Quality of care in obstetric services in rural South India: evidence from two studies with gap of ten years
© Kilaru et al; licensee BioMed Central Ltd. 2012
Published: 16 January 2012
With a high maternal mortality ratio (of 212 per 100000 live births), provision of quality maternal healthcare services has remained a challenge in India. In 2005, government of India launched the National Rural Health Mission (NRHM) to improve healthcare services and health status of population in rural India with a focus on maternal and child health.
In this paper we compared findings from two studies conducted with a gap of nearly ten years to understand changes in maternal healthcare services before and after the NRHM. While the study population belonged to rural Karnataka, many of the issues identified represent the rural population across the country.
Prospective cohort study with use of mixed methods.
Prospective cohort study with use of mixed methods.
11 villages selected randomly. Recruitment of all pregnant women (520) between 1996-98 from these villages. Followed to 3 months postpartum.
39 villages randomly selected across 13 primary health centres. Subsequently 41 villages purposively (located adjacent to villages selected earlier) selected to meet enrolment target. All women who planned to deliver within study area and were in the third trimester of pregnancy were enrolled (642). 608 (94.7%) women completed the study.
Five questionnaires (two antenatal, one immediately post-delivery and one about three months post-partum) were administered.
Two questionnaires (one antenatal in the third trimester, one about one month after delivery) were administered.
We found that in the first study, 30% of women delivered at other than their planned place of delivery for reasons excluding direct referrals from healthcare services. This level remained similar (33%) in the second study indicating little change in birth preparedness and emergency planning.
Overall, proportion of deliveries happening at healthcare institutions increased from 35% to over 80%. Skilled birth attendance by Auxiliary Nurse Midwife (ANM) in case of deliveries happening at home reduced from 34% to 17% in spite of the lower incidence of home births. The number and appropriate timings of antenatal care visits improved including the content of care package (blood pressure examination, iron and folic acids supplements) across the two time periods.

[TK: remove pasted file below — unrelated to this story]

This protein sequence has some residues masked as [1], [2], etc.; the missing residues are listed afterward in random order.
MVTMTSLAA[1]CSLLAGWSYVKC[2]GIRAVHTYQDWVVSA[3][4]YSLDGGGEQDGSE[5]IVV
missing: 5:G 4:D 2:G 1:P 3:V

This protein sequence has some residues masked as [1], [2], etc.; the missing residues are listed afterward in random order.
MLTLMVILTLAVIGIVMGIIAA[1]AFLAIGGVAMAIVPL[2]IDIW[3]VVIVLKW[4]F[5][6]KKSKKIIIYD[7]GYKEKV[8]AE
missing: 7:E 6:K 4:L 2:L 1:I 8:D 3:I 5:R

However there were gaps in certain aspects of antenatal care such as urine test, advise from healthcare services regarding risk signs in pregnancy and timings for postpartum visit. We found from second study that patient-provider interactions were generally poor and that providers were unlikely to be aware of the socio-cultural beliefs in community. The first study showed that such socio-cultural beliefs in community influence women’s’ and families' responses to illness.
We found that the median cost for households for normal deliveries ranged between INR 1000 (USD 21.5) to INR 4000 (USD 85.9) across primary health centres, block (taluk) and tertiary level government hospitals. Median cost for caesarean section at tertiary care government hospitals was INR 8000 (USD 171.8).
Furthermore, we found that certain measure quality of care such as of postpartum counselling, early postpartum check-ups, length of stay, appropriate use of uterotonics, and equity in service provision across caste groups needed improvement.
By comparing the findings of two studies over a decade, we show that there have been some improvements in pregnancy related healthcare services. However many challenges remain. We suggest that use of checklists by healthcare providers on specific components of recommended care during antenatal check-ups, delivery and postnatal care (for example, birth planning during antenatal visits, postpartum and neonatal advice given before discharge) is needed.
There is need to increase the length of stay for women in institution to at least 6 hours post delivery for all women with uncomplicated normal deliveries and with healthy babies and longer for women with complications and/or low birth weight babies. Specific attention to questions that women and their families may have regarding healthcare as well as allowing women to have companion of their choice present during delivery would help improve care experienced by women.
There is need to improve round the clock presence of doctors and healthcare workers at primary health centres because many women had to seek other facilities as they found primary health centres closed. We found that the cost of care in government services was higher than the cash assistance available through janani suraksha yojana (maternity protection scheme) to families living below poverty line.
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